The timing is somewhat quirky. Only last week, JP Morgan became the first bank to enter the metaverse, opening a branch in Decentraland – named Onyx Lounge. It was a seminal moment for the bank, whose CEO Jamien Dimon has infamously labelled Bitcoin a “fraud” in the past and predicted that “it won’t end well”.
Within the metaverse branch, a portrait of Jamie Dimon can ironically be seen on the wall, but when you approach with your avatar, it actually changes to that of Christine Moy. A speech bubble pops up from Moy, saying “welcome to our space!”. In navigating my avatar there just now, off the back of news of Moy’s resignation, the welcoming message read a little hollow. It will be interesting to see if/when JP Morgan change it.
My avatar in the JP Morgan metaverse branch, with Christine Moy’s (NFT) portrait on the wall. And yes, that’s a tiger prowling the lobby.
Big Loss for JP Morgan
It’s a big loss for the investment bank and an enormous haul for whichever crypto firm snatches her, assuming that is where she ends up. Preceding her seven years leading the blockchain team, she also worked in syndicated loan trading, global commodities and marketing during a stint at JP Morgan that spanned 18 years.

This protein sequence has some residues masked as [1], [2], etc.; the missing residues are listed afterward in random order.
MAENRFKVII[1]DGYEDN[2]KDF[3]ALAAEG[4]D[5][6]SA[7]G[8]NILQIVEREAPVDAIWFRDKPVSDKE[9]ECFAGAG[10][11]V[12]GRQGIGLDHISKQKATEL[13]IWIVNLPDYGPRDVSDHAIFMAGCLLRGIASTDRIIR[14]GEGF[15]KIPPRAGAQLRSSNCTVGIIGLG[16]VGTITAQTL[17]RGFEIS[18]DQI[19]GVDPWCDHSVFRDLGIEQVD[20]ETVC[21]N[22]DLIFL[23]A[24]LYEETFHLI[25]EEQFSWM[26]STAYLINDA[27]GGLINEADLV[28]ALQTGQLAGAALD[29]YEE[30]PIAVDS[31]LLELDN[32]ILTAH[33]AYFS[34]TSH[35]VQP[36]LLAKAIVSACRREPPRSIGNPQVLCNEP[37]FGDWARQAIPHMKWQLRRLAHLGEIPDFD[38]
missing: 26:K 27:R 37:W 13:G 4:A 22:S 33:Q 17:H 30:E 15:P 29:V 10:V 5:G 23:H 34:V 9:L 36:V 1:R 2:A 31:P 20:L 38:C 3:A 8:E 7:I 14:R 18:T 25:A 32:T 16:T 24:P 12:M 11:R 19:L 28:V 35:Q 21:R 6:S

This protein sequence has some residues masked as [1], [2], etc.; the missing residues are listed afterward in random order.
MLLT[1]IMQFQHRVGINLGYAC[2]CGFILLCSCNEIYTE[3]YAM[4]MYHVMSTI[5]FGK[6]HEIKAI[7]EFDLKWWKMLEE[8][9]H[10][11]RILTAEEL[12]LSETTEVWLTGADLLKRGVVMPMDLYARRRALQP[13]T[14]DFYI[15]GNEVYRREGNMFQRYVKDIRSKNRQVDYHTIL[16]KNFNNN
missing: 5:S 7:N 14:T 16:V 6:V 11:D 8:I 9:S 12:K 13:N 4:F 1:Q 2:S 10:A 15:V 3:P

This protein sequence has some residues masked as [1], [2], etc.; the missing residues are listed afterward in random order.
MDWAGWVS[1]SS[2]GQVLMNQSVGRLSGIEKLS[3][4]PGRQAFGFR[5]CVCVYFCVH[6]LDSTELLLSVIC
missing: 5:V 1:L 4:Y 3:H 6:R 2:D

Crypto enthusiasts often look down upon Wall Street as corporate stooges stuck in their ways; dinosaur species who have rigged an inefficient system to their benefit. Moy, for her part, carries no such reputation. Passionate about blockchain technology and cryptocurrency at large, Moy has been vocal of her support for the industry, and a quick read of the accomplishments she outlined in her LinkedIn statement shows the depth of knowledge and criteria of candidate she is.
Beats my resumé…
In digging through forums and Twitter, I strived to find any hints about where Moy may land. Alas, I couldn’t find anything of substance, but I’m sure an announcement is imminent.
Our mission has been ‘to make the Impossible possible,'” Moy continued in her statement. “I drive a team culture that is centred on being bold & resilient, challenging the status quo, and acting with urgency.”
She has done all that and more, and no doubt will continue to do so going forward. It just won’t be with JP Morgan; it may not be with a trad-fi firm at all.
Looks like crypto has caught another fish, and this is a big one.